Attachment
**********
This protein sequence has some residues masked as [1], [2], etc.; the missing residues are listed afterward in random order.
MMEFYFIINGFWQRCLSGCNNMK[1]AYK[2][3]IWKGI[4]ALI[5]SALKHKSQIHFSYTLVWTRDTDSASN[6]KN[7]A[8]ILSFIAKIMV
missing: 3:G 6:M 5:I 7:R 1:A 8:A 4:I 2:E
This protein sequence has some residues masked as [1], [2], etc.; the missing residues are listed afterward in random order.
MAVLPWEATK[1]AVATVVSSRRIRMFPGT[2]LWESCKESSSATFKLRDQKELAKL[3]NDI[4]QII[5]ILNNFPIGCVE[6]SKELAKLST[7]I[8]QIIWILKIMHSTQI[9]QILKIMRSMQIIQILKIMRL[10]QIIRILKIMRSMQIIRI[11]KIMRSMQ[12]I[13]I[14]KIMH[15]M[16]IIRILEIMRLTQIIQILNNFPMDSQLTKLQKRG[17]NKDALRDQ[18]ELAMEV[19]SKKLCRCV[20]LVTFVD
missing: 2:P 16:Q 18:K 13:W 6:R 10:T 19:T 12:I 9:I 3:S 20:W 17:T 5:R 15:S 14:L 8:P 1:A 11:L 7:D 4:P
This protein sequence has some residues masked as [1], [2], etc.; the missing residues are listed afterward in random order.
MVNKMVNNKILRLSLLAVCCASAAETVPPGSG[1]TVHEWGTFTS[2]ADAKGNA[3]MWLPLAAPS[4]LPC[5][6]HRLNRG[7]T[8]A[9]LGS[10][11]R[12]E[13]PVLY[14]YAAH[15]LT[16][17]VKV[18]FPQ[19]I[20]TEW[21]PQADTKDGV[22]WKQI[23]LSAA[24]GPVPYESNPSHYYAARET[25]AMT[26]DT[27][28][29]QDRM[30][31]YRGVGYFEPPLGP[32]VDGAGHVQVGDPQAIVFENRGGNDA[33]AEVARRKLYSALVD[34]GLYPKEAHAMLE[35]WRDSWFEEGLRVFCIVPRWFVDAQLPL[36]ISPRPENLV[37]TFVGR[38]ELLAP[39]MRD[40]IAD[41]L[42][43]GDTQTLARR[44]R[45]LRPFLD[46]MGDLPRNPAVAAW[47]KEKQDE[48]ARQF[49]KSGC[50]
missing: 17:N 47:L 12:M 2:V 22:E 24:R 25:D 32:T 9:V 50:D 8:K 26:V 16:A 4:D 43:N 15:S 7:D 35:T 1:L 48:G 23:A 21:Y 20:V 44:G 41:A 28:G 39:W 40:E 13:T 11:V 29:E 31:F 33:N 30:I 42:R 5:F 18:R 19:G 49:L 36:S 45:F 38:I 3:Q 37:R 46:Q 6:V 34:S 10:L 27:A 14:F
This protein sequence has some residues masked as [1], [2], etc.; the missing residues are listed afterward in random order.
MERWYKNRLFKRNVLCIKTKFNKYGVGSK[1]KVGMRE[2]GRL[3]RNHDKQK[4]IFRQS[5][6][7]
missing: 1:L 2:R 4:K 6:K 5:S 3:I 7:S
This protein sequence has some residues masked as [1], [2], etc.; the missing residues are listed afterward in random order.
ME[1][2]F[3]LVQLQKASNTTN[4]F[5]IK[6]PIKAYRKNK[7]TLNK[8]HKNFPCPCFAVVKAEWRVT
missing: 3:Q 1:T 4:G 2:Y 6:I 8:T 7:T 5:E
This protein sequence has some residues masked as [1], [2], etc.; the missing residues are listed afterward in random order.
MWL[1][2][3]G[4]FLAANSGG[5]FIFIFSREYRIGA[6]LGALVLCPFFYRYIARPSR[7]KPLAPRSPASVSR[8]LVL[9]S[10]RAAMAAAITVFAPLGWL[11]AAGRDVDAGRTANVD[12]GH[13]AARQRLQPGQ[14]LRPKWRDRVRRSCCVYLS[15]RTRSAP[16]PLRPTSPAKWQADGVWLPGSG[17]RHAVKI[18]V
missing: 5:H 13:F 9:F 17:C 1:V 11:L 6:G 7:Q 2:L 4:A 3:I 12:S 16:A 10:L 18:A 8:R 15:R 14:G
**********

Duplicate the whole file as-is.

This protein sequence has some residues masked as [1], [2], etc.; the missing residues are listed afterward in random order.
MMEFYFIINGFWQRCLSGCNNMK[1]AYK[2][3]IWKGI[4]ALI[5]SALKHKSQIHFSYTLVWTRDTDSASN[6]KN[7]A[8]ILSFIAKIMV
missing: 3:G 6:M 5:I 7:R 1:A 8:A 4:I 2:E
This protein sequence has some residues masked as [1], [2], etc.; the missing residues are listed afterward in random order.
MAVLPWEATK[1]AVATVVSSRRIRMFPGT[2]LWESCKESSSATFKLRDQKELAKL[3]NDI[4]QII[5]ILNNFPIGCVE[6]SKELAKLST[7]I[8]QIIWILKIMHSTQI[9]QILKIMRSMQIIQILKIMRL[10]QIIRILKIMRSMQIIRI[11]KIMRSMQ[12]I[13]I[14]KIMH[15]M[16]IIRILEIMRLTQIIQILNNFPMDSQLTKLQKRG[17]NKDALRDQ[18]ELAMEV[19]SKKLCRCV[20]LVTFVD
missing: 2:P 16:Q 18:K 13:W 6:R 10:T 19:T 12:I 9:I 3:S 20:W 17:T 5:R 15:S 14:L 8:P 1:A 11:L 7:D 4:P
This protein sequence has some residues masked as [1], [2], etc.; the missing residues are listed afterward in random order.
MVNKMVNNKILRLSLLAVCCASAAETVPPGSG[1]TVHEWGTFTS[2]ADAKGNA[3]MWLPLAAPS[4]LPC[5][6]HRLNRG[7]T[8]A[9]LGS[10][11]R[12]E[13]PVLY[14]YAAH[15]LT[16][17]VKV[18]FPQ[19]I[20]TEW[21]PQADTKDGV[22]WKQI[23]LSAA[24]GPVPYESNPSHYYAARET[25]AMT[26]DT[27][28][29]QDRM[30][31]YRGVGYFEPPLGP[32]VDGAGHVQVGDPQAIVFENRGGNDA[33]AEVARRKLYSALVD[34]GLYPKEAHAMLE[35]WRDSWFEEGLRVFCIVPRWFVDAQLPL[36]ISPRPENLV[37]TFVGR[38]ELLAP[39]MRD[40]IAD[41]L[42][43]GDTQTLARR[44]R[45]LRPFLD[46]MGDLPRNPAVAAW[47]KEKQDE[48]ARQF[49]KSGC[50]
missing: 17:N 47:L 12:M 2:V 22:E 24:R 25:D 32:T 9:V 50:D 8:K 26:V 16:A 4:D 43:N 15:S 7:D 35:T 1:L 48:G 23:A 21:Y 20:V 44:G 41:A 28:G 39:W 40:E 13:T 11:V 29:E 31:F 33:N 30:I 42:R 5:F 18:R 19:G 49:L 36:S 45:F 38:I 3:Q 37:R 46:Q 6:V 34:S 10:L 27:A 14:F
This protein sequence has some residues masked as [1], [2], etc.; the missing residues are listed afterward in random order.
MERWYKNRLFKRNVLCIKTKFNKYGVGSK[1]KVGMRE[2]GRL[3]RNHDKQK[4]IFRQS[5][6][7]
missing: 1:L 2:R 4:K 6:K 5:S 3:I 7:S
This protein sequence has some residues masked as [1], [2], etc.; the missing residues are listed afterward in random order.
ME[1][2]F[3]LVQLQKASNTTN[4]F[5]IK[6]PIKAYRKNK[7]TLNK[8]HKNFPCPCFAVVKAEWRVT
missing: 3:Q 1:T 4:G 2:Y 6:I 8:T 7:T 5:E
This protein sequence has some residues masked as [1], [2], etc.; the missing residues are listed afterward in random order.
MWL[1][2][3]G[4]FLAANSGG[5]FIFIFSREYRIGA[6]LGALVLCPFFYRYIARPSR[7]KPLAPRSPASVSR[8]LVL[9]S[10]RAAMAAAITVFAPLGWL[11]AAGRDVDAGRTANVD[12]GH[13]AARQRLQPGQ[14]LRPKWRDRVRRSCCVYLS[15]RTRSAP[16]PLRPTSPAKWQADGVWLPGSG[17]RHAVKI[18]V
missing: 5:H 13:F 9:F 17:C 1:V 11:L 6:G 7:Q 2:L 4:A 3:I 12:S 16:A 10:L 18:A 8:R 15:R 14:G